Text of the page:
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Always Leaving: A Photo Essay by Zahra Marwan

h1 Tuesday, March 15th, 2022


Illustration on the dedication page of Where Butterflies Fill the Sky
(Click image to enlarge)


 
Zahra Marwan is a fine artist who, this month, sees the publication of her debut children’s book, Where Butterflies Fill the Sky: A Story of Immigration, Family, and Finding Home (Bloomsbury, March 2022). The book captures her family’s story of immigration from Kuwait, in which they were considered stateless, to New Mexico. The art in this deeply felt story is filled with motifs that represent her memories of home — and the city in the U.S. that she and her family made home. (In fact, a closing note about the art provides even more details about what readers see.)

Today at 7-Imp, Zahra contributes a photo essay about her immigration experience. Below that are some spreads from the book. I thank her for sharing.

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E.B. Goodale’s Also

h1 Tuesday, February 22nd, 2022



 
E.B. Goodale’s new picture book, Also (Houghton Mifflin Harcourt, February 2022), is a gentle, tender meditation on memory. On the first spread, a child looks at readers, saying: “Today, I am at my gramma’s house, high on the hill, amongst the blueberry bushes. And also …” On the next spread, she remembers being small, camping with her mother and wandering away from her tent.

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My Chapter 16 Q&A with Michelle Duster

h1 Thursday, February 10th, 2022


 
Back in January, I had the distinct pleasure of chatting via phone with activist, author, and educator Michelle Duster, the author of Ida B. Wells, Voice of Truth (Henry Holt, January 2022), illustrated by Laura Freeman. I thoroughly enjoyed our conversation and wanted to talk to her all day.

Subtitled Educator, Feminist, and Anti-Lynching Civil Rights Leader, this picture book biography profiles the life and work of Michelle’s great-grandmother, none other than educator, journalist, and civil rights advocate Ida B. Wells.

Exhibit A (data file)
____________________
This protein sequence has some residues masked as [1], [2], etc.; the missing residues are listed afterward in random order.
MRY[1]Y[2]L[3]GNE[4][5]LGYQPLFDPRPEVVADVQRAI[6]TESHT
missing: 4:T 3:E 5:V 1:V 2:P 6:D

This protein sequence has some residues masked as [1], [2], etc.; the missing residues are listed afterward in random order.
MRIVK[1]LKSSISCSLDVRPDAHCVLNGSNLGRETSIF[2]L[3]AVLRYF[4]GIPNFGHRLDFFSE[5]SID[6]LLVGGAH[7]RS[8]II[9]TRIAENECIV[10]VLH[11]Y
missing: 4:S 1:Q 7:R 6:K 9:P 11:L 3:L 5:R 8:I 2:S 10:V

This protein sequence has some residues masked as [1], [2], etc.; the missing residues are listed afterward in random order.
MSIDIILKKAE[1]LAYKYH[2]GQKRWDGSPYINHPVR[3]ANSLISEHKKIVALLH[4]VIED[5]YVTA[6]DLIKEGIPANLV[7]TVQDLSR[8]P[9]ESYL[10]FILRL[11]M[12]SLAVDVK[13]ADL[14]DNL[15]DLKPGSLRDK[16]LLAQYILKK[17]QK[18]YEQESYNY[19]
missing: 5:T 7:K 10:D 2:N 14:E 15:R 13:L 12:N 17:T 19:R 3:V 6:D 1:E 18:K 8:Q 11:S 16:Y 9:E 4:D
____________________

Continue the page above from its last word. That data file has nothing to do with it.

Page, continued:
My chat with Michelle is captured over at Tennessee’s Chapter 16 today.

That link is here.

7-Imp’s 7 Kicks #781: Featuring Rowboat Watkins

h1 Sunday, February 6th, 2022


“ONCE UPON A TIME … on the shortest street with the longest name
in the biggest palace with the HUGEST throne …”

(Click spread to enlarge)


 
Just look at this castle, which can only come from the singular paintbrush of Rowboat Watkins. It is the first spread of Sally Lloyd-Jones’s Tiny Cedric (Anne Schwartz Books, February 2022).

This palace is the home of the “tiniest king,” whose name is Cedric, King ME the First. It’s the biggest possible palace with the “HUGEST throne,” and it sits on “the shortest street with the longest name.” (And since it’s hard to see the name of this road, given the size of that image, it’s: Don’t Even Think of Turning Here Because You Are So Absolutely Not Invited Boulevard.)

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My Chapter 16 Q&A with Kathlyn J. Kirkwood

h1 Tuesday, January 25th, 2022

Over at Tennessee’s Chapter 16, I talk to Kathlyn J. Kirkwood about her new middle-grade memoir in verse.

In Ain’t Gonna Let Nobody Turn Me ‘Round: My Story Of The Making Of Martin Luther King Day (Versify, January 2022) with illustrations by Steffi Walthall, Kirkwood shares memories of her growing civic awareness and activism as a teenager in Memphis as well as her decades-long struggle to turn Martin Luther King Jr.’s birthday into a national holiday.

Our chat is here.

Photo of Dr. Kirkwood is © Padrion Scott, Sr. / P. Scott Photography.

My Chapter 16 Q&A with Alice Faye Duncan

h1 Thursday, January 6th, 2022



 

I’ve got a Q&A over at Chapter 16 with author Alice Faye Duncan. We discuss her two new picture books — Evicted!: The Struggle for the Right to Vote, illustrated by Charly Palmer, and Opal Lee and What It Means to Be Free, illustrated by Keturah A. Bobo.

The Q&A is here.